Author Topic: Handgun self defense loads - powder questions/concerns  (Read 626 times)

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Offline M1A4ME

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Handgun self defense loads - powder questions/concerns
« on: September 19, 2017, 07:08:05 PM »
Another thread on self defense loads got me to thinking about powders.

I know not everyone would carry their loads for self defense use.  That's okay.  I do.  My 9MM and .40 S&W handguns have my loads in them.  My 1911 has 30 plus year old Federal 230 grain FMJ, but I'd carry my loads in it if I didn't have all those boxes of hardball.

For me, the most important things for the 9MM and .40 S&W loads has been reliability and group size.  Yes, according the reloading manual the bullets should be moving pretty fast, but I've never run them on a chronograph (didn't own one till a few months ago, still haven't used it).  And the bullets are hollow points, but this thread is about powder.

I would agree, under some conditions, muzzle blast/flash, or reduced muzzle blast/flash that is, could be important - when shooting in low/no light conditions.  The only handgun I've ever fired at night was a snub nosed .357 magnum and it lit the area up like a flash of lightning.

I've never shot my self defense loads at night.  I use a slow burning powder (reliability and group size are excellent) and I bet the muzzle flash would be spectacular.  Probably not a good thing.

Has anyone here specifically tried different powders for the reason of reducing muzzle flash in low/no light conditions?

If so, did you choose a powder based on that and what powders did you try? 

What powder did you settle on? 

If you found different powders worked better for different weight bullets, that would be good to know, to.

I'm not looking for specific load information.  I believe in working that up myself.  I'm just wondering what powders have proven to have less muzzle flash in the dark.

Oh, one other question.  How did you compare powders/muzzle flash to determine what worked best for you?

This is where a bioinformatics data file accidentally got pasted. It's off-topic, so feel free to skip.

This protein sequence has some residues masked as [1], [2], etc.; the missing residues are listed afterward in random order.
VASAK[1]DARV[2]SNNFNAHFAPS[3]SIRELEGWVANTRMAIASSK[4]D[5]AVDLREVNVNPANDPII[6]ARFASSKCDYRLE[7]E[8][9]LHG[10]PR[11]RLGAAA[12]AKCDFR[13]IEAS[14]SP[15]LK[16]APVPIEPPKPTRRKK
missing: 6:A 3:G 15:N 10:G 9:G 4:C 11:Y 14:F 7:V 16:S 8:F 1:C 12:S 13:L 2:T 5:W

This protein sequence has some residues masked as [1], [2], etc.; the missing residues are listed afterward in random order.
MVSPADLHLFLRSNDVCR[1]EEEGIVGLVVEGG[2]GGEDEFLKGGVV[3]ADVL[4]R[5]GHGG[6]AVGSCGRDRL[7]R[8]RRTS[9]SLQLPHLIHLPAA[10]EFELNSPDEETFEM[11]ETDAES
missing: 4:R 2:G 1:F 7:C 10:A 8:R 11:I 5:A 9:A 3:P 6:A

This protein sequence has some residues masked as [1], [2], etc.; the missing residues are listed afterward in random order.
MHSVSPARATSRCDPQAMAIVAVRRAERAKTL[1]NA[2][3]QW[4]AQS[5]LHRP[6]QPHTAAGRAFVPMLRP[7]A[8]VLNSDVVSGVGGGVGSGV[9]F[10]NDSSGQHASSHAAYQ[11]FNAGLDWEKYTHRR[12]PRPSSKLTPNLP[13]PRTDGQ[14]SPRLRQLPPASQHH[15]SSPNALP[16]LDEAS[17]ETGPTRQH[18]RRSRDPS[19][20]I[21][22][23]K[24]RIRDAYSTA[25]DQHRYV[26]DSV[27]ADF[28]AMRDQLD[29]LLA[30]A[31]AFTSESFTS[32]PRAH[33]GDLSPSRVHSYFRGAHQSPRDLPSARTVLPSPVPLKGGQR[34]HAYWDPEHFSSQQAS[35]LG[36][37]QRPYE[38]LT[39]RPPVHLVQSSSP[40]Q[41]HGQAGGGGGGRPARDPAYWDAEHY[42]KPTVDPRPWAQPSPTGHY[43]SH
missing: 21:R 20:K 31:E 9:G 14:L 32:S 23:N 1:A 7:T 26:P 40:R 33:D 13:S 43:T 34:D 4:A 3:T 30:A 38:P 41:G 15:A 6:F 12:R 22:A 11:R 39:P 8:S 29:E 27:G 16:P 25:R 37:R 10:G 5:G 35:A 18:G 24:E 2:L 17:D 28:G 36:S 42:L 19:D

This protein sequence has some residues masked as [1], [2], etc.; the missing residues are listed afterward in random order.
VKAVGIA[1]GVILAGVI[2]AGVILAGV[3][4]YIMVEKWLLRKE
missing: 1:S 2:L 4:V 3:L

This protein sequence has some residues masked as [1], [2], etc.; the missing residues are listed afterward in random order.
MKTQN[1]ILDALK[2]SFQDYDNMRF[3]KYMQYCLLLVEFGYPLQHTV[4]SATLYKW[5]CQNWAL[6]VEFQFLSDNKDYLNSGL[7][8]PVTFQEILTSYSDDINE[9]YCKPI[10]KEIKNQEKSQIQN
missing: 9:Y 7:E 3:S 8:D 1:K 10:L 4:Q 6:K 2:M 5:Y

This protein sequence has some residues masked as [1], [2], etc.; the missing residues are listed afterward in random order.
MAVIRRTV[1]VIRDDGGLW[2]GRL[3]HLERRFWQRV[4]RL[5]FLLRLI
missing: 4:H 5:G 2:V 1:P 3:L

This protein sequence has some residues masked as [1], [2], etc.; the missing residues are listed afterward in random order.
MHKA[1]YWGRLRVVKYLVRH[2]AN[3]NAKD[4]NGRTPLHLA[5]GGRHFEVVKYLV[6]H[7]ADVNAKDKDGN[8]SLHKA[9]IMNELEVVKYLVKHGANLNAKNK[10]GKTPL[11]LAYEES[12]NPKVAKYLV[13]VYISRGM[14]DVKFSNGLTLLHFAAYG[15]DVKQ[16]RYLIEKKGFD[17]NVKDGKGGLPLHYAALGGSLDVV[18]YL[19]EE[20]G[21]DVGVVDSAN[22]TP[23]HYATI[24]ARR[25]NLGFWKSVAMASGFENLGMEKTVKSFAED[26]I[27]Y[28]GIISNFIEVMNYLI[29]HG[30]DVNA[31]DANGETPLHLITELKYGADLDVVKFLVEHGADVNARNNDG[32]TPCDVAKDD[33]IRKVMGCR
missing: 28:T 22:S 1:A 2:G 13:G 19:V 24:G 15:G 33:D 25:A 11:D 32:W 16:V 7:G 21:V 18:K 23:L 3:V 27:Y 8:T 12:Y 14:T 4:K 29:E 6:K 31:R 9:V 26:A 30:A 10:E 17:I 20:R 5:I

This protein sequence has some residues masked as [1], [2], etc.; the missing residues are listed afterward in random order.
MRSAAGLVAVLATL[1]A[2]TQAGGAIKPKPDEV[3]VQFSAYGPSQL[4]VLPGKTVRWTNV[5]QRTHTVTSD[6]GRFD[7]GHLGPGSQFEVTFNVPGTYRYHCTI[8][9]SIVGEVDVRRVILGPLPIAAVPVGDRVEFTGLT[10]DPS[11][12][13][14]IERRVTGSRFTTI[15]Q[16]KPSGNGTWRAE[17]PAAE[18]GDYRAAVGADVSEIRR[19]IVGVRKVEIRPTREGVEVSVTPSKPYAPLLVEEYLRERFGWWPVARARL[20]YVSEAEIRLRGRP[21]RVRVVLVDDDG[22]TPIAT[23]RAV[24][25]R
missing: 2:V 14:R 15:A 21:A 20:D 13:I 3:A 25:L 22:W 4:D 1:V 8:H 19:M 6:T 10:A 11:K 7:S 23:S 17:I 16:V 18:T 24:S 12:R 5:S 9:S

Thanks for a good discussion/information exchange.
Better to have it and not need it, than to need it and not have it.  So, if you see me walking the dogs with my SIG 556R, its okay.

Offline 1SOW

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Re: Handgun self defense loads - powder questions/concerns
« Reply #1 on: September 19, 2017, 11:11:36 PM »
I 8) also load my 9mm SD cartridges.
I chose my powder based on the speed listed as "effective" for the specific bullets by numerous tests from several reliable sources. 
124 GDHP and 124 XTPs. over VIT n340 loaded to attain 1150-1160 fps = STD velocity Speer GD factory load (available on the Speer site).  Mine chrono'd "that speed" out of my shorter bbl Sig 239 pistol. A CZ 75 showed 1200 fps +/-  a skosh.  This required near max loads for n340. 

I haven't tested the n340 muzzle flash at night.  I do know the n340 isn't known as having much smoke or flash. It also gives a relatively soft recoil and good accuracy in my Sig. 
I have competed at night a long time back.  Using Win 231 and shooting near a white wall was "blinding" for a moment or two.  The background for your target plays a big part in the flash impact with many powders AND a flash/gun light.
I personally wouldn't intentionally use a powder known to give a bright flash and lots of ejecta.

Offline copemech

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Re: Handgun self defense loads - powder questions/concerns
« Reply #2 on: September 20, 2017, 01:50:36 AM »
Be very careful or your thread will get locked out for bringing up the topic and asking for general opinion on loads.

Offline M1A4ME

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Re: Handgun self defense loads - powder questions/concerns
« Reply #3 on: September 20, 2017, 06:25:08 AM »